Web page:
ORAC Values

orac values

ORAC values measure the antioxidant values of food and herbs. Researchers believe that the higher the score, the more effectively the free radicals will be neutralized. Free radicals are believed to be tied to the aging processs in our bodies.

Below are some examples:

Food Value Acai Berry freeze dried 102,700 Cocoa, dry powder, unsweet 55,653 Cumin Seed (spice) 50,372 Curry Powder (spice) 48,504 Ginger (spice) 39,000 Thyme (fresh spice) 27,426 Gogi Berried 25,000 Raspberries (black) 19,671 Raisins, golden seedless 10,450 Kidney beans, raw 8,606 Black beans, raw 8,494 Pistachio Nuts, raw 7,983 Plums 7,581 Lentils 7,282 Garlic Powder 6,665 Blueberries, raw 6,552 Garlic, raw 5,708 Basil 4,805 Almonds 4,454 Apples, Delicious 4,275 Apples, Granny Smith 3,895 Cherries 3,747 Strawberries 3,577 Peanutbutter 3,432 Figs 3,332 Broccoli Rabe, raw 3,083 Cabbage (red leaf) 2,496 Dates, medjool 2,387 Broccoli, cooked 2,380 Lettuce, (red leaf) 2,380 Cereal, oats quick 2,169 Asparagous, Raw 2,150 Sweet Potato, baked 2,115 Broccoli (boiled) 2,160 Orange, raw 2,103 Chives, raw 2,094 Bread, pumpernickel 1,963 Cashews, Raw 1,948 Avocados 1,933 Arugula 1,904 Grapes, red 1,837 Beets, raw 1,776 Radishes, raw 1,750 Pears, red anjou 1,746 Popcorn, air popped 1,743 Spinach, frozen 1,687 Onions, red, raw 1,521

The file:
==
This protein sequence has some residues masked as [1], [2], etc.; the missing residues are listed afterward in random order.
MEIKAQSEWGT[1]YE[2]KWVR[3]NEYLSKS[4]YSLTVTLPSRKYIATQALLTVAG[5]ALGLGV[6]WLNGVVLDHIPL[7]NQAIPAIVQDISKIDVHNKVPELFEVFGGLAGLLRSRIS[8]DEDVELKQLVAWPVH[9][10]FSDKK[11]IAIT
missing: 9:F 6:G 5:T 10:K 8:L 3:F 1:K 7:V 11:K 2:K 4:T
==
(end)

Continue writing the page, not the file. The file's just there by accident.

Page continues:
The USDA recommends an antioxidant intake of about 3,000 to 5,000 units daily.

It's important to focus on eating a wide variety of fruits, vegetables and herbs. Each plant has its own benefits, regardless of its antioxidant value. For example, in addition to antioxidant values, flavonoids in fruits and vegetables are considered as being essential bioactive compounds that provide many health benefits.

Plants and herbs have so many beneficial substances in them, that taking into account their antioxidant value, should be only one consideration.

Also, note that there is no industry standard for measuring antioxidant values. Depending on where the crops are grown, how they are harvested and other conditions, can determine a food's value.

All data from the USDA publication, "Oxygen Radical Absorbance Capacity of Selected Foods" (2010).

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